Lethbridge Herald, The (Newspaper) - September 29, 1971, Lethbridge, Alberta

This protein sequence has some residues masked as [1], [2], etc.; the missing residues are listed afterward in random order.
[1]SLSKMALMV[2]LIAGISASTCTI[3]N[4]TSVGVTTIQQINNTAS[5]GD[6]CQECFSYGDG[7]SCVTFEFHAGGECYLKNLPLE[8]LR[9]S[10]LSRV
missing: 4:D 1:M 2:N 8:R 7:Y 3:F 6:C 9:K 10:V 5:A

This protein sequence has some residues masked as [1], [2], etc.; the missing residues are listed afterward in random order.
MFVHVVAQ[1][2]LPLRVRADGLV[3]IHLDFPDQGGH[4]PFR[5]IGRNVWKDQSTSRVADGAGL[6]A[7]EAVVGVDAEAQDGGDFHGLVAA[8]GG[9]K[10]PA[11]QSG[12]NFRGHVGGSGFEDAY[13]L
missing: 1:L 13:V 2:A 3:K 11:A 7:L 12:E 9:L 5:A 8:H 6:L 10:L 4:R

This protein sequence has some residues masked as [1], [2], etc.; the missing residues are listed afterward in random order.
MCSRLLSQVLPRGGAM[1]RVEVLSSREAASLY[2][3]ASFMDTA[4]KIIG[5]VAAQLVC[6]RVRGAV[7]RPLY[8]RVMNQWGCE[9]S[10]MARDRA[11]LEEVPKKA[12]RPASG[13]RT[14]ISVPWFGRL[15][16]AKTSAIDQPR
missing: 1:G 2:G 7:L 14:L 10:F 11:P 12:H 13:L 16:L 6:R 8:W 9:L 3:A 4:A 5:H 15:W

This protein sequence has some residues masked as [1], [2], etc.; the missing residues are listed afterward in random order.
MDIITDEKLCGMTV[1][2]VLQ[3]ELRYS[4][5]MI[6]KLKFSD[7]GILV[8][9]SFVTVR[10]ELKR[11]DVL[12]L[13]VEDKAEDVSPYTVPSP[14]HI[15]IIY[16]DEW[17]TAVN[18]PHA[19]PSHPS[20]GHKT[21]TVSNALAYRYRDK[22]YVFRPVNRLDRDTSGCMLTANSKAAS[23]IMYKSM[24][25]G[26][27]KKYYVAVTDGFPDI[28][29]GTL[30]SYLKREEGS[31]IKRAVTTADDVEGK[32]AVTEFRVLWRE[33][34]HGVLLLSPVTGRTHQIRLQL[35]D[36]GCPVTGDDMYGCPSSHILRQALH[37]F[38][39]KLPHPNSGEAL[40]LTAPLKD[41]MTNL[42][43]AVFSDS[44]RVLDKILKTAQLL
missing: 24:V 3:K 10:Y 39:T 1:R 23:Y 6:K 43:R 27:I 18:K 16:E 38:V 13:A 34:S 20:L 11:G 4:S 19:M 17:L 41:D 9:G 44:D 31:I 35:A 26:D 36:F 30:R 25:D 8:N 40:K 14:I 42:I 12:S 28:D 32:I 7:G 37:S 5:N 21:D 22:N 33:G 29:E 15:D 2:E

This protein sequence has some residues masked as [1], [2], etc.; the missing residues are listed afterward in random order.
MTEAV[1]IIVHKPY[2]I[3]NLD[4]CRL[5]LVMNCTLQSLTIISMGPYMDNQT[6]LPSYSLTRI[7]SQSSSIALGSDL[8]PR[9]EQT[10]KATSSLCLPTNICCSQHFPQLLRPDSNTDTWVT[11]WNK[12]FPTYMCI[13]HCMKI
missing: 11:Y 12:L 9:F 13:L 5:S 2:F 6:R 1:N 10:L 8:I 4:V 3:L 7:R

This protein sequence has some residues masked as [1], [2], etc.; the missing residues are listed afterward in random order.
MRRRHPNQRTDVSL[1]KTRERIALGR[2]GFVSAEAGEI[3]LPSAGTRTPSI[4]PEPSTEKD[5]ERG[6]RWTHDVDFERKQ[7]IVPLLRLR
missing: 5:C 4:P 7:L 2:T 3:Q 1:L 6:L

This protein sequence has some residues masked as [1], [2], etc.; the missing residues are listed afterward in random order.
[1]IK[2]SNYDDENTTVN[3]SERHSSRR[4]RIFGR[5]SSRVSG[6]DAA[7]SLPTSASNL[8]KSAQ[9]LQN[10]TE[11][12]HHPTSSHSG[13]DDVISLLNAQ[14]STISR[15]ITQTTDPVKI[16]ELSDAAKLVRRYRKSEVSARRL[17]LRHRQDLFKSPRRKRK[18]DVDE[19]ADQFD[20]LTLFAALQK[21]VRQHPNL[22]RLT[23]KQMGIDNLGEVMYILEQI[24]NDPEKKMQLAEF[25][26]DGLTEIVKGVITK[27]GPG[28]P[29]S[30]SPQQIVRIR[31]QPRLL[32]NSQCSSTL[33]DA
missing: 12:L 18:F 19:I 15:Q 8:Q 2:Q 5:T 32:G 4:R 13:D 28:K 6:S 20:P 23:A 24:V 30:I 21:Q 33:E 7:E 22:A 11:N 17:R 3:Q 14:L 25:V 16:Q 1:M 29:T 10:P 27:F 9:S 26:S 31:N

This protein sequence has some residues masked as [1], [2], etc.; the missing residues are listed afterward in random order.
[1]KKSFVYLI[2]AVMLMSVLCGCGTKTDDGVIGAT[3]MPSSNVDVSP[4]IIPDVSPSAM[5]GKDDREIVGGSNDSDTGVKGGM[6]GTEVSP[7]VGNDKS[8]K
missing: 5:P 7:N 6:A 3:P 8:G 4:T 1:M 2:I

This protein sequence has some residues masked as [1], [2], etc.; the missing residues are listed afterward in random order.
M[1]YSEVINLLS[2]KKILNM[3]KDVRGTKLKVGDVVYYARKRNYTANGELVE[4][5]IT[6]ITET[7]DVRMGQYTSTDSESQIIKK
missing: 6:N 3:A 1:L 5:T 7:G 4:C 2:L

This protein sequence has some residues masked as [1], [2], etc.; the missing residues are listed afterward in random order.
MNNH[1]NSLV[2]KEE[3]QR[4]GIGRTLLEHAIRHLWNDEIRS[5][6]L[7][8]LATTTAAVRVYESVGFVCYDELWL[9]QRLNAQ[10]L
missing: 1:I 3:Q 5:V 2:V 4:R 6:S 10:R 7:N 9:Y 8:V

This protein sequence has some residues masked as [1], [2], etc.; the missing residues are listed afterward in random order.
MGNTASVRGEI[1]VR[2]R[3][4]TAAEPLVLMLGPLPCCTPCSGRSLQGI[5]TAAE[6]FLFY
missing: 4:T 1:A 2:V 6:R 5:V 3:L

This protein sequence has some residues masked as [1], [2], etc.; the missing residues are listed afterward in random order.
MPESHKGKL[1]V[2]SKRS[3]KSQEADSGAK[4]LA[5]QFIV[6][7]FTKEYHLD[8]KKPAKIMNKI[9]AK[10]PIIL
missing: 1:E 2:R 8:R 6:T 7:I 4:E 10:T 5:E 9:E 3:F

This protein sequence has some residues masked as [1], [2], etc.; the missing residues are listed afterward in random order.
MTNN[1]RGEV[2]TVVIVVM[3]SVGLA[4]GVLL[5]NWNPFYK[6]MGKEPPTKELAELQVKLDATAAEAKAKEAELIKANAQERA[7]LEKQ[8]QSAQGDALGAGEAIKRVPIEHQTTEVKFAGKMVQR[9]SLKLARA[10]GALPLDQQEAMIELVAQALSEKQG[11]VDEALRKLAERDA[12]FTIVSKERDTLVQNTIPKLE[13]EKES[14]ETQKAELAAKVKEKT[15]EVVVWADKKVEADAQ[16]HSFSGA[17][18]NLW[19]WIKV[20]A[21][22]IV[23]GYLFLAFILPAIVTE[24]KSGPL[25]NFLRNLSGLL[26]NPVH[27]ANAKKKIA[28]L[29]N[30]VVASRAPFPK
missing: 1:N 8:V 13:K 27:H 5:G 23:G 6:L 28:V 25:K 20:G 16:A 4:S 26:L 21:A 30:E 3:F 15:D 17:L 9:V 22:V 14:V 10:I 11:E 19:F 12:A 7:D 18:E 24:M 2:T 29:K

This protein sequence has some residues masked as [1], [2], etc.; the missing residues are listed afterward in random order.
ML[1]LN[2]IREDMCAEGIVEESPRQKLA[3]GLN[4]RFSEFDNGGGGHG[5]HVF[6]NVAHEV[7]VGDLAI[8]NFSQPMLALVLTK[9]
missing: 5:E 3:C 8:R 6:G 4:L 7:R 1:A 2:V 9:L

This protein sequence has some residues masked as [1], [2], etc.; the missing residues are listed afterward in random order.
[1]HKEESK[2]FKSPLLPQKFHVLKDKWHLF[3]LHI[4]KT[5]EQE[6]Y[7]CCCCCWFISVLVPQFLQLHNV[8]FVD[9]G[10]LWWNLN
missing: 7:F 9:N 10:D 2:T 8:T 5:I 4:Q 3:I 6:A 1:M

BEGINS LIFE OF EXILE Josef Cardinal Mindszenty, the Roman Catholic primale of Hungary, begins a life of foreign exile today after 15 years as a voluntary "prison- er" in the U.S. embassy in Budapest. Although still retain- ing his position as archbishop of Esztergom and primate of Hungary, the 79-year-old cardinal who finally bowed to Vatican pressure and flew to Rome this week is un- likely ever to see his homeland again. The cardinal, shown above being assisted by two unidentified persons at Rome airport, may spend the rest of his days in Vienna. One government wanted for 'Pass By VERN DECOUX Crowsncst Pass Bureau FRANK Unifying the Crowsncst Pass towns under one government was discussed at a meeting of the Crowsnest Pass Chamber of Commerce. It was held at the Turtle Mountain Hotel. The chamber has offered Us assistance to town councils con- cerned. Charles Drain, MLA, a mem- ber of Ihe appointed board look- ing into the feasibility of the 'Pass uniting under one govern- ment, said there are various problems holding back realiza- tion. He indicated various towns ir the "Pass owned their publi unities while others did no own as much. Therefore the were reluctant to enter such negotiation. Mr. Drain indicated tha there was much to be gaine from such a union. Duplication of services woul be eliminated, more grants would be available and othe benefits would be realized. He felt if the matter was pu to a vote to the entire area con cemed, a county system woul be voted in. John Kovacs, associate plan ner of the Oldman River Re- gional Planning Commission also felt the move would he beneficial lo all. The chief bene- fit would be non-duplication o services as well as (he ava. ability of many grants. A. Frank Belyea, public a) fairs, extension and colleges di vision of Ihe provincial govern ment, told the chamber of com mercc: "You have a tiger by the He suggested the; work with the local councils Ic try to bring about a happj union of the 'Pass communities Mr. Belyea indicated it was "fear of the unknown" that was probably slowing up the nmal gamation of the local communi tics. He suggested a good program of communication with the lo- cal residents, through their leaders, would show the bene- fits of such a union. It woulc be the best course of action to realize an eventual union o] Crowsnest Pass Communities. The matter of the new high- way through the Crowsnesi Pass was also discussed. Chair- man of the chamber of com- merce transportation and high- ways committee Lcs Owen said the chamber's biggesl complaint was that the highway 28 dead in air crash RIO DE JANEIRO (AP) A Brazilian airliner crashed in the Amazon jungle Tuesday, killing all 211 passengers and four crew members Aboard, officials re- ported. A spokesman for Cruzeiro Do Sill Airlines said tlio plane wont down en route from Ihe town of Cruzeiro Bo Sul in the stnlc of Acre lo Rio Branco, Hie stale capital. "There were no he said, adding that nil the pas- sengers were Brazilian from Uic would not be completed unti 1E85. "We need a good highway now." Truckers have been contact ed and indicate Highway through the Crowsnest Pass more desirable as a winter route than the Roger's Pass as the 'Pass is not plagued wit! snow-slides, plugged roads and tough grades. Mi'. Owen also complained the Highway 3 route is being slighted by various promoters of tourist bureaus. He advised that he had re- ceived a tourist package thai contained a map which did not show a road or highway be- tween Pincher Creek and Cran- brook, B.C. He said the traffic was being routed on the north route over the Roger's Pass and from Pincher Creek south down over the border. This matter is going to be taken up with Alan Sulatacky, MP. Mr. Drain, MLA, made at- tempts to show why the con- struction of the highway through this area was being slowed down. He said that dislocation of people, whose homes will be in the path of the highway, was one of the reasons the construc- tion was being held up as land wi'l have to be purchased. By not hurrying the matter, government felt it would ease the blow to people who will have to give up their homes. He also said towns in the area were alternate routes. These had to be eval- uated. Colin L. Rines, Alberta field representative of the Canadian and Alberta Chambers of Com- merce, present when the Crows- neat Pass Chamber was formed last October, congratulated the organization for the work it was doing. He said he was pleased to see tlie group working with this program. John Pool, president of the local chamber, thanked visitors for their attendance. Place for women comes bit closer EDMONTON (CP) Can- ada's Roman Catholic hierachy ended a week-long meeting re- cently on proposals concerning the ordination of married men, a relaxed attitude to women in the church and a policy of fin- ancial frankness. A Canadian delegation is to carry these proposals to the Roman Catholic synod begin- ning next week in Rome. The proposals are the product of five days of intense work and debate by the Canadian Catholic Conference, the National Asso- ciation of Bishops, Archbishops and Cardinals. The six-man delegation to the synod, which ivill last four or five weeks, includes Maurice Cardinal Roy of Quebec City, George Cardinal Flahiff of Win- nipeg, Archbishops J. A. Plourde of Ottawa, Paul Gre- goir of Montreal and Maxim Efermaniuk of, the Ukrainian Catholic Church in Winnipeg and Bishop Alexander Carter of S'ault Ste. Marie, Out. Sixty-one of the bishops at the conference were in favor of or- daining married men "where [he need is very urgent." Twelve were against it. CHANGE TO DRASTIC On ordaining married men under any circumstances, the vote was 38 to 31; the bishops feeling that to eliminate the ex- NEW PRESIDENT N. V German of Calgary, was elect- ed president of the Canadian Charabtv of Commerce at the national business organiza- tion's 42nd annual meeting in Quebec City. New officers for chamber of commerce QUEBEC (CP) New na- tional officers elected to one- year terms Tuesday at the an- nual meeting of the Canadian Chamber cf Commerce: Neil V. German, Calgary, lawyer and president of Medi- cine Hat Greenhouses Ltd., president of the Canadian Chamber of Commerce; George L. Demers, Mont- real, lawyer, first vice-presi- dent; A. J. Ellis, Vancouver, executive vice-president of the Bank of Montreal, second vice-president; and W. Brock Bradley, Mont- real, president of Liquid Car- bonic Canadian Corp. Ltd., chairman of the executive council. istbg rule of celibacy was too drastic a change from "an age- long discipline that goes back many centuries." Opening the door to women "lo various ministries in the church" has "been in the wind for some explained Sis- ter Ella Zink of Ottawa, a pub- lic relations spokesman. The bishops said the church was not jumping on to the women's liberation bandwagon just because it is a popular thing to do but because it has been olanned "for a good num- ber of years." Sixty-seven of 72 bishops were in favor of the motion but, said the conference in a prepared statement Friday, "the study of a ministry for women is much less advanced" than study of other pressing issues. "Hoi -ever, the Canadian dele- gates to the synod will recom- mend the immediate striking of mixed commission to give effective implementation to this question." Church finances, Jong a target of critics who believe the Vati- can has billions of dollars in its coffers, was a much-debated topic. Financial openness is neces- sary "simply because of the ex- aggerated accounts of the church's Archbishop Carter said during a workshop earlier in the week. "So many people think the church has all kinds of dough stashed away in all kinds of banks." This topic came under discus- sion during a question period at the news conference when tlie bishops expressed support for the nearly bankrupt United Nations. Asked whether this included financial support, Most Rev. Williar E. Power of Antigonish, N.S'., new president of the con- ference, said moral support is the only way the church can heir the UN become a valid world power. September 29, 197] THE IETHBRIDGH _ 29 The great grain war rages on OTTAWA (CP) The great grain war continued inside and outside the Commons Tuesday. Inside, the opposition accused the government of scandalous contempt for the law. Outside, Prime Minister Trudeau said the government was trying to legislate juslice for the farmers and accused the opposition of "carping about legalistic ques- tions." Also outside, Mr. Trudeau said the government is giving Prairie farmers a chance to say, in the next few weeks, whether they want the govern- ment bill or not. If not. grains legislation now before Parlia- ment would be dropped. And Agriculture Minister H. A. Olson said "farmers have fi- nally got (he message" and any more parliamentary argument about the legaiily or lack of it in the government's procedures "is a bunch of garbage" as far as grain farmers are concerned. CONSERVATIVES OUTVOTED Inside again, the Conserva- tives came up on the short end of a formal 116 to 65 vote, called on the grains legislation issue. The vote was on the Conserva- tive premise that since t h e government was ignoring the law regarding wheat storage payments, there was no sense in the House conducting any other business. Also inside, New Democrat Leader David Lewis was unsuc- cessful in attempting to have what he termed the scjmdalous contempt of the government for the law referred to llie Com- mons committee on privileges and election. Conservatives warned that they may force more formal one takes about half an even on a daily basis to point up the con- tention that the government is breaking the law. At the heart of the clash is the Temporary Wheat Reserves Act, a law passed in 1956 which sets out payments the govern- ment must make monthly to the Canadian wheat board for grain held in storage, and a bill to stabilize grain farmer income, still before the House. The stabilization bill says among its clauses that, upon its passage, the reserves ac( is re- pealed. A transition payment to farmers is set cut to cover the period between repeal of the re- serves act and implement? lion of the new one. No payments have been made under the reserves act since Au- gust, 1970. Some million would have been paid out last July, the end of the 1970-71 crop year, under the reserves act. But instead of making these payments, the government has Victim tells of sliooting been pushing the stabilization bill, which includes provision for a 5100 million payment to farmers to cover the 1070-71 crop year. This would be a transition pe- riod before enactment of the stabilization bill, which would EDMONTON (CP) A 40- yearTold man testified in Alber- ta Supreme Court almit how his 45-year-old ex-mistress shot him on May 17. Robert Grunwald of Fort Sas- katchewan was testifying at tlie trial of Lita Hand of the Ed- monton area who is charged with attempted murder anil wounding with intent. Mr. Gninwald told Mi-. Jus- tice M. E. Manning that he had broken up Mrs. Rand some lime before site telephoned him on May 17 to say that she was going to take her own life. "She claimed I was driving her to he testified. He s a i d he agreed to drive her to Edmonton and was just pulling away from a stop sign "when I heard a loud report and felt the impact of what turned out to be a bullet lul- ling me." Houses collapse AGRIGENTO, Sicily (Rou- ter) Storms struck south- western Sicily Tuesday, flooding crops and houses, cutting off towns and causing millions of dollars damage. No casualties were reported. But in Agrigenlo about 350 houses collapsed. Safety tops frustrate patients BAAVF (CP) Safety tops on pill bottles are sometimes so difficult to open that they de- feat their purpose, says Dr. Robert Halfield cf Calgary. The medication committee chairman of the Alberta Medi- cal Association told the group's annual meeting some patients get so frustrated with the lids that "when they have solved the problem of finally getting tha bottle open, they throw tha top away." The open container then be- came a greater hazard to cu- rious youngsters than one with- out even a regular lid. He told delegates that about 40 per cent of child poisonings in Alberta involve common headache remedies and another 40 per cent are caused by pre- scribed medicines. Most of these poisoned are children aged less than four years. set up a farmer-financed pool from which farmers could draw in bad years. The government would also put money in when funds were insufficient Jn a bad year to maintain farmer income at the average level of the five previous years. "We haven't been trying to fool the public or the Mr. Trudeau told reporters out- side the House. The Liberals wanted to put it squarely before the could nave the million under the re- serves act or they could have the S100 million. But he said anyone who thought Uie government would go along with the opposition game and wait for both was being naive. Mr. Ttudeau admitted the government is in default on the reserves act payments and "we don't like being in default." So the period in which grain farm- ers would be allowed their choice was limited. If there was no decision in the next few weeks, "we'll forget the new deal" and fanners could get along with the re- serves act. The LARGEST ASSORTMENT of imported styles in LETHBRIDGE BACK TO COLLEGE AT 50 _ Can a middle-aged man iuc- cesstully become a university student these days? Wrifll doel he find on campus ond in the classrooms? Will he be accepted by fa cully and fellow-students? And will whal is taught salisfy his life-long dream? Journalist Douglas How telli whof il's like Jo be a 50-year-old college student, thii Satur- day IN YOUR LETHBRIDGE HERALD WEEKEND MAGAZINE SIMPSONS-SEARS Wouldn't it be nice to beat the Christmas rush this year? Simpsons-Sears Christmas Wish Book has cut the high cost of giving! Here's how easy it is to beat the rush and save with a Simpsons-Sears Account. Order as often as you like from our Christmas Wish Book before October 30th, 1971 and it won't cost you a penny until January, 1972 not even service charges. In fact, that's what our special offer is all about we are actually cancelling all service charges on beat-the- rush orders from the Christmas Wish Book for the rest of 1971. This means: you can choose your Christmas gifts from the greatest possible selection. and it won't cost you a penny more than if you waited until December 24th! Remember, this offeravailabletoSimpsons- Sears -Account Customers only on pur- chases from our CHRISTMAS WISH BOOK. That's right! HARRIMAN WEDS CHURCHILL WIDOW W. Avercll Harriman, 79, millionaire diplomat, weds the former Mrs. 'amola Digby Churchill Hayward, 51, ai Si. Thomas More Roman Catholic church in Now York Cily. Monsignor James G. Wilders, paslor, performs tho ceremony. no service charges and no payments until Jan.1972 when you shop before Oct. 30 from our Wish Book Teleshop 328-6611 (TORE HOURS: Open Daily 9 a.m. 16 p.m. Wtdpuday 9 a.m. la p.m. Thundoy and Friday 9 a.m. la 9 p.m. Villagi, 11MU1.